Hotel Vitale apologizes to author

A San Francisco hotel has made a public apology after a noted African writer and university professor charged that an employee racially profiled him.

Kenyan author Ngugi wa Thiong’o is a professor of English and comparative literature at the University of California, Irvine, who has also taught at Yale University and New York University, according to his publisher, Random House. Thiong’o and his wife were in the Bay Area on the weekend of Nov. 10 to promote his latest book, “The Wizard of the Crow.” Random House had booked their stay at San Francisco’s swank Hotel Vitale, near the Ferry Building.

Thiong’o was sitting quietly in one of the hotel lounges on the Friday morning, quietly reading the paper, when the employee approached him and asked him to leave, according to accounts by both the author and the hotel.

“When the professor assured the employee that he was a guest at the hotel, he was challenged and compelled to further prove his status,” wrote Chip Conley, CEO of Joie de Vivre Hospitality, the hotel’s parent company, in the quarter-page ad published in the San Francisco Bay View Newspaper, as part of the public apology. “These actions were unacceptable and this experience has deeply affected everyone concerned.”

When a hotel manager apologized but tried to brush the incident off as a misunderstanding, Thiong’o said his anger grew.

“It’s not a misunderstanding,” he said. “This person was very sure that there was no way I could have been a guest at that hotel.”

Thiong’o said he changed hotels and didn’t talk publicly about the incident until the next day, when he mentioned it during a radio interview about his new novel, which addresses the indignity of prejudice.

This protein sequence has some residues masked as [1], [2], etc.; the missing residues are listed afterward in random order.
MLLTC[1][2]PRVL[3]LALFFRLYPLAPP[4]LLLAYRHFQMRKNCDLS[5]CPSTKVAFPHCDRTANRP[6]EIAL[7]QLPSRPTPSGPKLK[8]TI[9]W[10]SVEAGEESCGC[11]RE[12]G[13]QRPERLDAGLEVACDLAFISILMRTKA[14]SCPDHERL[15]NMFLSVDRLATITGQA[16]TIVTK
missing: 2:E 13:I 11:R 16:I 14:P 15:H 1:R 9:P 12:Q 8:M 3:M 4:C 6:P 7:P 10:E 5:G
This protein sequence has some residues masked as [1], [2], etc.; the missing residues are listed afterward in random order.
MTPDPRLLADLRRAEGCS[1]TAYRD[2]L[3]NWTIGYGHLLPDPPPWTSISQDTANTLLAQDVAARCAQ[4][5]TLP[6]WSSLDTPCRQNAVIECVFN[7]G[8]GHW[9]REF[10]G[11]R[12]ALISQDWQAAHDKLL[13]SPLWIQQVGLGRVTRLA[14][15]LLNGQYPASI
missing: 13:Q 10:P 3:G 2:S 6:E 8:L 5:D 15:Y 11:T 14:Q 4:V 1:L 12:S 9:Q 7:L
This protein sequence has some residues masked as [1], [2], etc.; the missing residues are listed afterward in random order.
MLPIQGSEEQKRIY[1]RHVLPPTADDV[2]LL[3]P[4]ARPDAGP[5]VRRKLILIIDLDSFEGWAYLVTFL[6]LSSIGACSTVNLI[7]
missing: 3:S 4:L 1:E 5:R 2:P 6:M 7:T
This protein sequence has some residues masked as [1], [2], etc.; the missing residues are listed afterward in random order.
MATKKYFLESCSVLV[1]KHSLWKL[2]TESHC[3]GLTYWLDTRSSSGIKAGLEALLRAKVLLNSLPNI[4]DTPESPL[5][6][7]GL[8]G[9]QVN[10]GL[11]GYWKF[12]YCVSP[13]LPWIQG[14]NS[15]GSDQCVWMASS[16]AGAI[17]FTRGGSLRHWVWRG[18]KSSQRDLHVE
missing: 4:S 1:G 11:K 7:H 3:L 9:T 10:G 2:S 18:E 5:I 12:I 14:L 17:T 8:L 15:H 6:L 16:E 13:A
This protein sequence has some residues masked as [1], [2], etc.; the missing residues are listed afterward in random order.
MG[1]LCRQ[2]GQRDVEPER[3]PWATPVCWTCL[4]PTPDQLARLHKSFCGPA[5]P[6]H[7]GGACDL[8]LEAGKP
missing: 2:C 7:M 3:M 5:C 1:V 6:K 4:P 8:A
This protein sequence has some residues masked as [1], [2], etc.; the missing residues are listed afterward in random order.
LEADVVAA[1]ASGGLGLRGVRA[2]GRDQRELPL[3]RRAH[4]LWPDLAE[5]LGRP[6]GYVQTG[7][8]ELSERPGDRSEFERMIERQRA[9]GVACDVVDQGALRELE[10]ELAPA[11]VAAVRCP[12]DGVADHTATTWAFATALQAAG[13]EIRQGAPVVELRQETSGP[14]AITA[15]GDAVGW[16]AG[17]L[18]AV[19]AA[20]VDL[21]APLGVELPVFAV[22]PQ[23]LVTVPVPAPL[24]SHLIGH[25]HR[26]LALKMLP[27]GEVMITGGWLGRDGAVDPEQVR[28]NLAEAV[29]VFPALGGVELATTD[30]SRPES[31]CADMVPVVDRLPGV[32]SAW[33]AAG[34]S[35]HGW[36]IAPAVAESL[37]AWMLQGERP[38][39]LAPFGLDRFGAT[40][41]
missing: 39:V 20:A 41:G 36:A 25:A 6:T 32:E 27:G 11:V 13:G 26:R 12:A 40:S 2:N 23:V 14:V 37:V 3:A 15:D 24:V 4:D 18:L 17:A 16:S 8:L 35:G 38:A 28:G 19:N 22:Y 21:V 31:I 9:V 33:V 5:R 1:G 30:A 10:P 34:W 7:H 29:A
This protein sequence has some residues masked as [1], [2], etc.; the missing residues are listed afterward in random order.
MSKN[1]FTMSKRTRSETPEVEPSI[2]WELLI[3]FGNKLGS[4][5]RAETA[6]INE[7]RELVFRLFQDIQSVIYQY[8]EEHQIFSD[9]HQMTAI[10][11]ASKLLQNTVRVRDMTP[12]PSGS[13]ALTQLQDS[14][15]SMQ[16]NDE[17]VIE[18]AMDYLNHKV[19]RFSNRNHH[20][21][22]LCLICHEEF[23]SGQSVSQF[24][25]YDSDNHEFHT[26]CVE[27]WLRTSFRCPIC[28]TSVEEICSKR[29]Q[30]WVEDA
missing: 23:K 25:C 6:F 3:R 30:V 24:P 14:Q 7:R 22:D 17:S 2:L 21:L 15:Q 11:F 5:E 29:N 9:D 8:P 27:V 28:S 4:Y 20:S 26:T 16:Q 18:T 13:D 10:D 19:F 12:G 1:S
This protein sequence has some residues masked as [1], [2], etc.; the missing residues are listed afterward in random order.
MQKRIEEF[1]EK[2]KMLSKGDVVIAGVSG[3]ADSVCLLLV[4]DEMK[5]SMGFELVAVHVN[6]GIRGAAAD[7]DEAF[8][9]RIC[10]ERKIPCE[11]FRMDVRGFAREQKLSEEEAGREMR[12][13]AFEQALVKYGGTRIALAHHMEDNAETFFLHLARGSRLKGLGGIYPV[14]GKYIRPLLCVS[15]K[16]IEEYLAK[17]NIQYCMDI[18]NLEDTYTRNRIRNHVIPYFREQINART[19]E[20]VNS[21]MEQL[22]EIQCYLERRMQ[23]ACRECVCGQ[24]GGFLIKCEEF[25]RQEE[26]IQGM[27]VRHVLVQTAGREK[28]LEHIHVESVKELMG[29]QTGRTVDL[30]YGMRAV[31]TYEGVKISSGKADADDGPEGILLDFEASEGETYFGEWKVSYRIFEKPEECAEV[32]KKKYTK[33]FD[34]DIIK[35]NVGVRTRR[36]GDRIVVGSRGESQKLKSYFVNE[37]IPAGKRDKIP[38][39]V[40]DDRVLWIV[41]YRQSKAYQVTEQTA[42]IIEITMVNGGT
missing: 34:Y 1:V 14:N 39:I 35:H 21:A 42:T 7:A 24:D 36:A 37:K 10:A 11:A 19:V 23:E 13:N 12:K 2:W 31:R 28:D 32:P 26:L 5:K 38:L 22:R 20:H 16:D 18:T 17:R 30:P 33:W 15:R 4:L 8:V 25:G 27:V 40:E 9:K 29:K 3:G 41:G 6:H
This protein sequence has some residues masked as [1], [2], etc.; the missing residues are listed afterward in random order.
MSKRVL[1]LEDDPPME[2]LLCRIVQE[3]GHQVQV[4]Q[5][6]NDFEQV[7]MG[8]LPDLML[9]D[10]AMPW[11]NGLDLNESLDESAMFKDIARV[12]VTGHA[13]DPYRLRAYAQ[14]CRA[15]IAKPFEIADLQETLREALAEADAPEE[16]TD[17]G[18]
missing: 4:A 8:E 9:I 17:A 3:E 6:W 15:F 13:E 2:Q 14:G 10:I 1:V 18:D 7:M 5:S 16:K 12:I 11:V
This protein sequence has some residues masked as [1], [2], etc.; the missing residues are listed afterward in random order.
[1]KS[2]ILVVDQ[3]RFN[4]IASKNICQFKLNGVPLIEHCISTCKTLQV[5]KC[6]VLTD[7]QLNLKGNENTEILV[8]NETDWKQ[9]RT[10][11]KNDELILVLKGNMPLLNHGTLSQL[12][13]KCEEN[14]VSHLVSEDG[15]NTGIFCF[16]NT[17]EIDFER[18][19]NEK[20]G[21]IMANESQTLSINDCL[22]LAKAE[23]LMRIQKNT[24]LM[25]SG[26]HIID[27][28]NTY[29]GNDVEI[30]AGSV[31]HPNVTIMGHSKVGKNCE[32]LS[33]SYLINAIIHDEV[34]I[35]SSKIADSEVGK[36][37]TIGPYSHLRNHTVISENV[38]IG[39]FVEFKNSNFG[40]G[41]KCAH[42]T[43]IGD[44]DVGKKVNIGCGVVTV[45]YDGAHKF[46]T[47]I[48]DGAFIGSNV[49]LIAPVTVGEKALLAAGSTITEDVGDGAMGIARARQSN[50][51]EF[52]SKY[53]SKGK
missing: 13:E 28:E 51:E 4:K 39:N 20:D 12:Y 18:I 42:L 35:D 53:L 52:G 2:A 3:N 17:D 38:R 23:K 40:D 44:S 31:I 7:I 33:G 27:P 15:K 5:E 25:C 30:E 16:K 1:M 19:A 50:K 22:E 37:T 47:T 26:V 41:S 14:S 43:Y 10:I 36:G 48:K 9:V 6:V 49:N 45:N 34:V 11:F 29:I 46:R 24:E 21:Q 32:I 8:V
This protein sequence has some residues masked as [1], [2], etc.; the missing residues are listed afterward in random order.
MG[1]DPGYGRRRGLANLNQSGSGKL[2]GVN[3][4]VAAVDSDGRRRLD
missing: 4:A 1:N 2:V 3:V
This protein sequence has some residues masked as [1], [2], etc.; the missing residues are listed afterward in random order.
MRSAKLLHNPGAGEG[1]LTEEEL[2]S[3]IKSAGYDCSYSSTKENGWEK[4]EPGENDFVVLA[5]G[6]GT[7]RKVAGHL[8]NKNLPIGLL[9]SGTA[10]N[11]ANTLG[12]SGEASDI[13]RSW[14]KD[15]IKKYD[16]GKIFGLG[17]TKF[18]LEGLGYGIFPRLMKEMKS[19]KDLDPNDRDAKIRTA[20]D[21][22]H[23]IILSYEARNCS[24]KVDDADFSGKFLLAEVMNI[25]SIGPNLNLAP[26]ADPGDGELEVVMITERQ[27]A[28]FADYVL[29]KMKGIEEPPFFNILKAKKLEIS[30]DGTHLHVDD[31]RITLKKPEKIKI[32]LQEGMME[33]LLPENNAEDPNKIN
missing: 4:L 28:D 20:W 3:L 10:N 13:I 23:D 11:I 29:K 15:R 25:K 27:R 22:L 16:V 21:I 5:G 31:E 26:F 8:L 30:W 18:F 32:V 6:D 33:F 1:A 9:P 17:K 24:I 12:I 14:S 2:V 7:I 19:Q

Upon hearing about the insult, one of the organizations that had invited Thiong’o to speak, the Priority African Network, or PAN, decided to publicize the incident and demanded a published apology.

In addition to the $450 newspaper ad, Conley also agreed to PAN’s suggestions that the hotel organization make a minimum $5,000 donation to a yet-to-be-determined local nonprofit that works to fight racism, and do additional staff training about racial discrimination.

“There was an unacceptable mistake related to race done by an employee and we’re doing everything in our power to make sure that never happens again,” Conley said, noting that his romantic partner and his foster son are black.

Thiong’o and others said they couldn’t help but make comparisons to the recent racial tirade by comedian Michael Richards aimed at hecklers in a comedy club where he was performing.

“He was a much more grievous character, but it comes out of similar assumptions and certainties,” said Thiong’o. “The difference is the owner of the hotel has not tried to shy away from the implications of the act, and for that I am commending him.”

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